APOPO, a non-profit organisation which uses animals and “scent detection technology” is training HeroRATs for search and rescue. And also, to detect landmines and sniff out illnesses such as TB. African giant pouched rats, almost the size of domestic cats, are being equipped with tiny rucksacks having been trained to search rubble for earthquake survivors.
Dr. Donna Kean, who works with the non-profit organisation, says that the rats have a great sense of smell and can move through small spaces to search for survivors. Their basic behaviour sequence is to initially search for the victim, pull a ball to communicate that the victim has been found and then return to their trainer for a reward.
They have also been taught to respond to a beep which calls them back to base. Dr. Kean said: “We have the potential to speak to victims through the rat. We are getting custom-made backpacks which will have video recorders, microphones and a location transmitter”.
It is hoped that they will eventually carry GPS trackers as well. Dr. Kean is a research scientist from Glasgow who devised the project. The rats have been cared for by humans since birth. That makes them fully socialised and therefore domesticated. They have never been near a sewer! They are being trained at a centre in Tanzania.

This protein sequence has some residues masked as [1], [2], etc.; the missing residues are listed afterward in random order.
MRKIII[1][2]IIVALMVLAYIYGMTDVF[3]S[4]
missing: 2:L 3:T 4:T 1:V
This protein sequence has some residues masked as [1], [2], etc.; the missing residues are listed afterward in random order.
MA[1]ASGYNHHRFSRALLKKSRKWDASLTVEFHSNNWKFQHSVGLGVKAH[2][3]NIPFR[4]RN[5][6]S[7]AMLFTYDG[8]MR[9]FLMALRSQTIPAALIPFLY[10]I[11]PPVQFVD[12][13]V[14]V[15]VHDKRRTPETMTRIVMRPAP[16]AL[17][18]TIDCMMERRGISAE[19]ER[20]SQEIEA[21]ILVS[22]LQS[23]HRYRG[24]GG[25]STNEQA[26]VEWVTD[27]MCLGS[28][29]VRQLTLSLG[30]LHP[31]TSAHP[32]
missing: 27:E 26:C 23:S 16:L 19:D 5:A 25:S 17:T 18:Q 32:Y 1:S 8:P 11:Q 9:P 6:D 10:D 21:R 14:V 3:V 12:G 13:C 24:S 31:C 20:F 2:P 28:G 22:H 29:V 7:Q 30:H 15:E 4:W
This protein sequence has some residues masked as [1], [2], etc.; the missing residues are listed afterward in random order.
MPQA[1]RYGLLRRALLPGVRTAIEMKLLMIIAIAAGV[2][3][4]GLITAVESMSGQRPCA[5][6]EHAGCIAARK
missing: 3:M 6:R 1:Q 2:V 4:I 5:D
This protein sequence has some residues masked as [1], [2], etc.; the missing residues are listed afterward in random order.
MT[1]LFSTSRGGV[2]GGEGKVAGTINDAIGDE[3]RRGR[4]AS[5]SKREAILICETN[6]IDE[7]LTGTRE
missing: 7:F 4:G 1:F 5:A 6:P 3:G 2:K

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So far 7 rats have been coached to enter debris while carrying home-made prototype backpacks. In total 170 rats are being trained.
APOPO is training HeroRATs for Search & Rescue. The rats have a great sense of smell, and can move through small spaces to search for survivors. The basic behavioral sequence is: search for victim, pull ball to communicate victim has been found, then return to trainer for reward. pic.twitter.com/gAaBj8zMB5
— APOPO (@HeroRATs) April 5, 2022
Note: This is an embedded tweet. Sometimes they are deleted at source which stops them working on this site. If that has happened, I apologise but I have no control over it.
Dr. Kean said: “We have not been in a real situation yet. We have a mock debris site. When we get the new backpacks, we will be able to hear from where they are based and where the rat is, inside the debris. We hope it will save lives. The results are really promising. They are so agile. They are so good at moving through all different kinds of environments.”
My mind turns to the general perception of rats as vermin, pests and disease carriers. The entire world hates them. The entire world wants to see them killed and eradicated. And here we have rats trained to save human lives. It makes you think a little bit of it does me anyway. I don’t think we should actually regard rats as vermin. I believe that humans have a perception problem with pest animals. It is a stark example of speciesism which is practised by humankind all the time all over the planet.
Below are some more pages on rats.